Coordinated Care Health, whose “Ambetter” plans are sold through the Washington Healthplanfinder, has added Seattle Children’s to its network of providers.
The insurer took a lot of heat last year for not including Seattle Children’s, which sued last year to force the insurance commissioner to require plans to include Children’s, arguing that it has unique services not available elsewhere, such as acute cancer care, inpatient pediatric rehabilitation, level IV neonatal intensive care and heart, liver and intestinal transplantation. Molina Healthcare of Washington, which also had not included Children’s in its network, later reversed its position.
In a statement Wednesday, Seattle Children’s said: “This is great news for Washington families who are covered by Ambetter, Coordinated Care’s plan on Washington’s Health Benefit Exchange, because it will allow them to access Seattle Children’s Hospital at the in-network rate in June.”
The Office of the Insurance Commissioner (OIC) had originally refused to approve Coordinated Care and Molina’s plans to be offered inside the Washington exchange’s Healthplanfinder, saying they had not demonstrated an adequate network, among other things. Later, under pressure to give consumers more choices among plans offered in the exchange, the OIC approved both insurers’ plans.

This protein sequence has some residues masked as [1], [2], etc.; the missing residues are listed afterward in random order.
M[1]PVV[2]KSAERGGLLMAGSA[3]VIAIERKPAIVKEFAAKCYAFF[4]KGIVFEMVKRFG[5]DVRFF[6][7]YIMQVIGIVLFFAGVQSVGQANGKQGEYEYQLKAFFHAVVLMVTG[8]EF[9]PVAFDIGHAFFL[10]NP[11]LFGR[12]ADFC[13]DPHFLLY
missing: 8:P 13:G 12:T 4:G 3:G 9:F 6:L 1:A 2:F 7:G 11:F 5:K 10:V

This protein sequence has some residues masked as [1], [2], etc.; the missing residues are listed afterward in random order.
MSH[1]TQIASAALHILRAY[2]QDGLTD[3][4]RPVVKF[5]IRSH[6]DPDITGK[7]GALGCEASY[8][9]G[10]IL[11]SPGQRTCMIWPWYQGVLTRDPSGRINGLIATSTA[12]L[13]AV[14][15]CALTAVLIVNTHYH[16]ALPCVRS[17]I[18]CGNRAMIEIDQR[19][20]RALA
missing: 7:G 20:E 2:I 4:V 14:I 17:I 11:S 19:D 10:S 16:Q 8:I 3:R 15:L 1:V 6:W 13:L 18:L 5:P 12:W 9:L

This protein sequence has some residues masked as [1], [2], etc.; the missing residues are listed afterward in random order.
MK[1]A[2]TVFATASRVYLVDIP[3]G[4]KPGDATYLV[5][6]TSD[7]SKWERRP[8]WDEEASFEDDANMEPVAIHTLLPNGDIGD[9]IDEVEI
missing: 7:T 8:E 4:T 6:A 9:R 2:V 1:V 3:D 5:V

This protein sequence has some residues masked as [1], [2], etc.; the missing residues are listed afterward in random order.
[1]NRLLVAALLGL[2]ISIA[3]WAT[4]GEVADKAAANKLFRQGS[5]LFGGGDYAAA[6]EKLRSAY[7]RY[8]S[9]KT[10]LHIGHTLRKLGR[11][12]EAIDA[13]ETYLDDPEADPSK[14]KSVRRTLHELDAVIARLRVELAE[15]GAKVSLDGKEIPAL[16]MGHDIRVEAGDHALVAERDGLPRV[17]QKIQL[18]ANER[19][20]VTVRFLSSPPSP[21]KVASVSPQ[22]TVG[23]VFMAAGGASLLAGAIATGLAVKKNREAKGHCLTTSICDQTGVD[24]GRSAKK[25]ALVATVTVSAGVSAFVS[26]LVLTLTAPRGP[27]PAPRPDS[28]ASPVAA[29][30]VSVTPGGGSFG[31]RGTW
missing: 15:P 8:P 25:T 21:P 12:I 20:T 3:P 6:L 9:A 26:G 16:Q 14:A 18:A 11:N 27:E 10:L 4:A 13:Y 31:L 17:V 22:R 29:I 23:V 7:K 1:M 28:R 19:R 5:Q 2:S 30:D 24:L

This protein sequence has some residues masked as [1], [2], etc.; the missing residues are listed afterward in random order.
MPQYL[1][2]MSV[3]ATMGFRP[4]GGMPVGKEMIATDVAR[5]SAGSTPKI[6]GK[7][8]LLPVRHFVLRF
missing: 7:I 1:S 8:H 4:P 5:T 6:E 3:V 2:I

After that, Children’s sued in King County Superior Court, asking for a court review of orders issued by OIC. It argued that the insurers did not meet current network adequacy requirements.
That lawsuit was dismissed last week, because both named insurers had contracted with Children’s, but the medical center’s legal proceedings at the OIC continue. A decision in the administrative appeal, before an administrative law judge, can be appealed to Superior Court.
Thursday, Seattle Children’s officials, in a statement, added: “The dismissal of the lawsuit does not mean that we have abandoned our legal fight against the OIC.” The ongoing administrative appeal, the medical center said, asks OIC to reverse its decision to approve plans from Premera Blue Cross and BridgeSpan Health Company, which do not include Children’s in their networks.